Located in a village in the south of France, the project of “quiet villa” designed by French architecture firm, Artelabo meets a very particular context.

The land on which it fits, of very small size, is located between a vineyard shed in operation to the West, the parking of a neighbor to the East, surrounded by their access road, a main street to the south. Oriented to the North, it is also subject to a regime of prevailing winds. But it enjoys an exceptional and breathtaking view of the valley.



The aim of the project is to create the conditions for an intimacy, an introverted house, hidden from the sight, entirely turned towards the landscape.

Its architecture is characterized by a regular, simple and systematic composition, using a banal constructive language and an obvious formal register, which, by disrupting the codes of the usual, gives a singular aesthetic to be seen.


Using regular measures, the project is based on a grid of 3m in width and 4m in depth. Two units of space correspond to a built volume, the third forms an outer space.

The overall geometry of the house is based on a repeated sequence of four volumes, inscribed in a regular pattern, enclosed within a peripheral wall, and organizing four courtyards within the dwelling. Their form, with two slopes of roof, evokes a small house.


One the one side, the expression of the project refers directly to the question of domesticity and traditional individual habitat, as well as the constructive means employed, banal and typical of the south of France (masonry, plaster, roof tile) create a contextual, cultural and landscape link between the construction and its site.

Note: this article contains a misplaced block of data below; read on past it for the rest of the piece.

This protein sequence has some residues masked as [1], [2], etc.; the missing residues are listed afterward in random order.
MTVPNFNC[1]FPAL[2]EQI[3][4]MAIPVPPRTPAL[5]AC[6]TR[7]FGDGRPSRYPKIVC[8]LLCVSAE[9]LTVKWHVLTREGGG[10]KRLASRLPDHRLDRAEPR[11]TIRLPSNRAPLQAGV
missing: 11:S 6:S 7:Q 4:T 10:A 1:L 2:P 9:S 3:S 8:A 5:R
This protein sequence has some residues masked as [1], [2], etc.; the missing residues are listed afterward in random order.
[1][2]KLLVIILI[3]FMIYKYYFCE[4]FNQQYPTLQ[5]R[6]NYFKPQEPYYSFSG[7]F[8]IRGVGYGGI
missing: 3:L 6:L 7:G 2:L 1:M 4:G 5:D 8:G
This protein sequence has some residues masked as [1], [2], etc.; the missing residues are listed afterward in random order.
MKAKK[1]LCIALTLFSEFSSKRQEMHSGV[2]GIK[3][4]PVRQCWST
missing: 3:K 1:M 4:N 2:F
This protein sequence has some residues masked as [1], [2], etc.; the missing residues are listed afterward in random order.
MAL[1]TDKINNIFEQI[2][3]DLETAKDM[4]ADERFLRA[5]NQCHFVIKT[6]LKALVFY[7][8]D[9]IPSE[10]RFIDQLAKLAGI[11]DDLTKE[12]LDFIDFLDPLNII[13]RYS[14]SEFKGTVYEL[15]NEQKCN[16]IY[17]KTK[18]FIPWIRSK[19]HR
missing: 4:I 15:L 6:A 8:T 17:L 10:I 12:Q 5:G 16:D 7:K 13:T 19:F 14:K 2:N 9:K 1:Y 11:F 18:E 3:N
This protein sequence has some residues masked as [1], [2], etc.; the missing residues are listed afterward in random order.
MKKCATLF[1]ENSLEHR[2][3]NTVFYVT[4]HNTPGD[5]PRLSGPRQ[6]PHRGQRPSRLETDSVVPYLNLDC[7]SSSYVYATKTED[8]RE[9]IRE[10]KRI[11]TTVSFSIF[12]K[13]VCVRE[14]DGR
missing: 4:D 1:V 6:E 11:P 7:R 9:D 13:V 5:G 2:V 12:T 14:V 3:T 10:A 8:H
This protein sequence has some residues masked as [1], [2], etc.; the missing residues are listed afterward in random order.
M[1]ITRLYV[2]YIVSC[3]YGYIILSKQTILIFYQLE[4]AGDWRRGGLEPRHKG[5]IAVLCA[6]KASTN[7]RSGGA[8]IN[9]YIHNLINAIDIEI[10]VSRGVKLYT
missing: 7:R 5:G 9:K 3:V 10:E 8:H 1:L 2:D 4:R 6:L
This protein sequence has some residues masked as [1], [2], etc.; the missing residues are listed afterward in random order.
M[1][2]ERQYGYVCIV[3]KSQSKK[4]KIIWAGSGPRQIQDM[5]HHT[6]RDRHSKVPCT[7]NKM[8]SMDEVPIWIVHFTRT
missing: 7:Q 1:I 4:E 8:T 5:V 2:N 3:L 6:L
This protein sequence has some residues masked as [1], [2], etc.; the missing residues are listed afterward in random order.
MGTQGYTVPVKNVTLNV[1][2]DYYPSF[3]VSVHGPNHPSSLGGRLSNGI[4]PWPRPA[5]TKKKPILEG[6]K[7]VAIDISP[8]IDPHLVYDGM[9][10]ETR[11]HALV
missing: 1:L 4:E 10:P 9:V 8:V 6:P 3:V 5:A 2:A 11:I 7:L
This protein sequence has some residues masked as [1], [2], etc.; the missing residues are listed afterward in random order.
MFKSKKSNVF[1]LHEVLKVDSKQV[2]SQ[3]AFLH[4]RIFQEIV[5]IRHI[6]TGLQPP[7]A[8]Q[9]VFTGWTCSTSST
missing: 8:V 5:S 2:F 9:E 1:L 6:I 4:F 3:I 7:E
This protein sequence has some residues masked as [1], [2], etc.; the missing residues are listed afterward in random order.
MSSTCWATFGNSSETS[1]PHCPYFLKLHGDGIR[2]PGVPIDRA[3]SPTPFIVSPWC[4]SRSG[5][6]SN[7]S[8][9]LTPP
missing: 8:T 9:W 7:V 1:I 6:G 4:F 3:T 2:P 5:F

One the other side, its compositional play and its lack of lateral opening make it a strange architectural object.

A large fixed frame opens wide the house on the landscape.


Its powerful contrast between its opaque and closed external appearance and the intensity of the light provided by the courtyards gives strength to its interior space. All rooms open on one, two or three courtyards and the panorama, through a single system of aligned glass doors. The same flooring is used throughout the project, which creates confusion between the spaces of the house and those of the courtyards, which are real living rooms and extensions of the interior spaces, allowing to be inside while being outside

Some signs make its Mediterranean lifestyle tangible: a steel grid with reminiscent motifs of moucharabieh, an entrance opening to a courtyard, and s white coating reflecting light and summer heat.


With its great brightness in all seasons, it’s an animated picture of the landscape in the background, or its changing looks on the sky, the home offers a serene poetic and intimate living environment.

The quiet villa, thus creating its context, its way of life, shows by very simple means, the possible offered by the architecture.

[photography by Marie-Caroline Lucat]